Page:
“What can’t you talk about or act out, Mom?” Ike looked at his mother across the table, his big blue eyes wide as wheels within wheels.

"Oh, Ike." Bonnie gave an embarrassed little laugh. "I've said too much in front of you. Don't worry your little head about such grown up nonsense."

Ike said: “You take all that bitterness and frustration and direct it into your paintings. Otherwise, it would fester inside and come out in yelling and breaking things and --"

"Murder." Bonnie gasped.

"Hives," Ike finished.

Was that a smirk?

Zee swirled her wine and kept her head down. Imagine having a son talk to you that way. His own mother. In her own home. At her own table. Company sitting around. Outrageous.

Bonnie reached for butter. Wiley hurried to hand it to her. Their fingertips touched. Bonnie jerked away like she'd been snake bit.

“This stew is good,” Wiley said. “The meat is so tender and moist.”

“Thank your wife,” Bonnie said. “I don't know how I'd manage without her.”

As though on cue, they both turned to look at her. Right at that moment Ike got up as though he'd seen a ghost and shoved the table and tipped over his glass of grape juice. Land of the living, such drama, Zee thought, as she watched him go off in one of his famous trances. They needed to get that boy some medication. Or give him a sound whupping. Or exile him to some island. She'd be happy to pack his bags.

“I'm sorry, my mind was a million miles away, what did you say?” Zee asked.

Zee sopped up the spill and nodded with witless agreement at whatever it was they were going on about. She heard every trailing sentence, but not a syllable sank in. She scrubbed at the stain on the table cloth.

They heard the car pull into the drive.

“Oh.” said Bonnie in that breathy voice. “I'd better start on my chalk. I'm on commission, you know. Deadlines.” She ran off to her hidey-hole of an art room. Coward.

Zee's smile was so forced it hurt her cheeks. “Why don't I meet Abe outside, Wiley? Tell him why we're both here now? Explain the situation.”

“Sure, Kid. Yeah. Some situation. Go easy." He thumped his chest. "His bad ticker, remember? Otherwise, spit it all out. Any dessert in the fridge?”


Zee stepped out the door. The evening air was muggy and breezeless. She heard a roll of distant thunder; lightning flashed on the horizon. Abe had put the car in the garage. He was coming across the drive.

“Hello, Zee. You haven't gone home for the day? Why not? Is everything okay?”

Zee kept her back to Wiley and the house and raised her voice and told Abe everything. All of it. He listened without expression, leaning against the porch post.

“Zee,” Abe stopped. He sighed. “I've known about it for some time now. Wiley and Bonnie have been sneaking around behind our backs for about a year.”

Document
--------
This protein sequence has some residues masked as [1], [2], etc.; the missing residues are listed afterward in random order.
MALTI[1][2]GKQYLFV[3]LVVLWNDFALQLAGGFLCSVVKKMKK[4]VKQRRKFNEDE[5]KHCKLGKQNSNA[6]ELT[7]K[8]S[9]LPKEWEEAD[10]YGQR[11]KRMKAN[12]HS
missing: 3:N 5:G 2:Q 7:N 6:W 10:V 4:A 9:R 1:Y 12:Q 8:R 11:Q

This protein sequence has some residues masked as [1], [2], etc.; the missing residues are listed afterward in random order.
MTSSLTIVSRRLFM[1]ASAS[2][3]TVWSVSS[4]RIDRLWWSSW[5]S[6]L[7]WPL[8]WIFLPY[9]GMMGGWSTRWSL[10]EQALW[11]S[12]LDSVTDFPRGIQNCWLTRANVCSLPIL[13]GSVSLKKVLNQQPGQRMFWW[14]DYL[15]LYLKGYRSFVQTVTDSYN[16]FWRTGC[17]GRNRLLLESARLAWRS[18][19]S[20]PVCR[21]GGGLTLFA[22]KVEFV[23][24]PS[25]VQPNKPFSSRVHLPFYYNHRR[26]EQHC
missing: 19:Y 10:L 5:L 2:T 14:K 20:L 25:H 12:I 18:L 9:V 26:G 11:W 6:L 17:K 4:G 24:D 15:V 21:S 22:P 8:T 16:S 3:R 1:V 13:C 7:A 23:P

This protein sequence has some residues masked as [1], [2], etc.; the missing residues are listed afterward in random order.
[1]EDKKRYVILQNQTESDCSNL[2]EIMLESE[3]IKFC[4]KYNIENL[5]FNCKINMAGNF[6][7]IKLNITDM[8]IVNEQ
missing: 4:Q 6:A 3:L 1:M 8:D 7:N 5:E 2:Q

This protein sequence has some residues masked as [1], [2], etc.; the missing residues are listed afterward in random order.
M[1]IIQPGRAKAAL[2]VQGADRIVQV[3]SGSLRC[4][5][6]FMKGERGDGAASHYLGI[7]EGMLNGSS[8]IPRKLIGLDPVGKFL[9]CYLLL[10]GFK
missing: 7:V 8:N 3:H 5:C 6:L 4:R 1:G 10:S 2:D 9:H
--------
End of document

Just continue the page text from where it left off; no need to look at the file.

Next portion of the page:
“What! A year!” Zee was suddenly lightheaded. She swooned. Abe helped her to a porch swing. He sat beside her, patted her arm.

He continued: “My wife knows I don't want a divorce. She's found another way out of our marriage. Wiley — that crazy hothead.”

“What?” Zee looked up at him with her wet lashes, blinking. "Wiley?"

“Of course. You don't think she's in love with your husband, do you? With Wiley? All she wants from him is his gun — which I bought at her insistence, by the way — and his willingness to use it. And his temper. And his suggestibility. Why should she pay a professional assassin to kill me when she can get Wiley to do it for free?”

Zee gasped. “You can't be serious.”

“I am dead serious. She is, too. Think about it. With his criminal history, he‘s the perfect patsy. And the perfect fool. Push the right buttons and I'm a dead man. And once I‘m dead and he‘s in jail for murdering me, she‘ll replace us both with the lover she really wants.”


“Oh, yes. My own heart surgeon. A guy who cuts out hearts. Figures. Bonnie doesn't want Wiley and never has. She's going to x him out of the picture along with me. Poor dumb slob.”

A spoon dropped, a dish shattered.

“Oh, well, my land.”

“Yes. I feel sorry for us all,” said Abe. “I should have done something, I suppose. Put a stop to it somehow. I should have talked to Wiley, let him know what my wife was up to, how he was being used and manipulated.”

“It's not your fault, Abe. We were neighbors neighing.”

Zee glanced over her shoulder through the patio windows. Wiley's shadow had disappeared from the kitchen. She wiped her eyes impatiently with Abe's pocket hanky. “Nice job, Abe,” she said. “I never knew you were such a story teller. Did you rehearse or come up with all that on the fly?”

“Not too melodramatic or contrived? Not over the top? That part about the heart surgeon? That was a last minute touch. Think any of it sank in?”

“Oh. Who knows? He's thick as hops. But I loved it. What about me? Neighbors neighing! Where on earth did I get that?”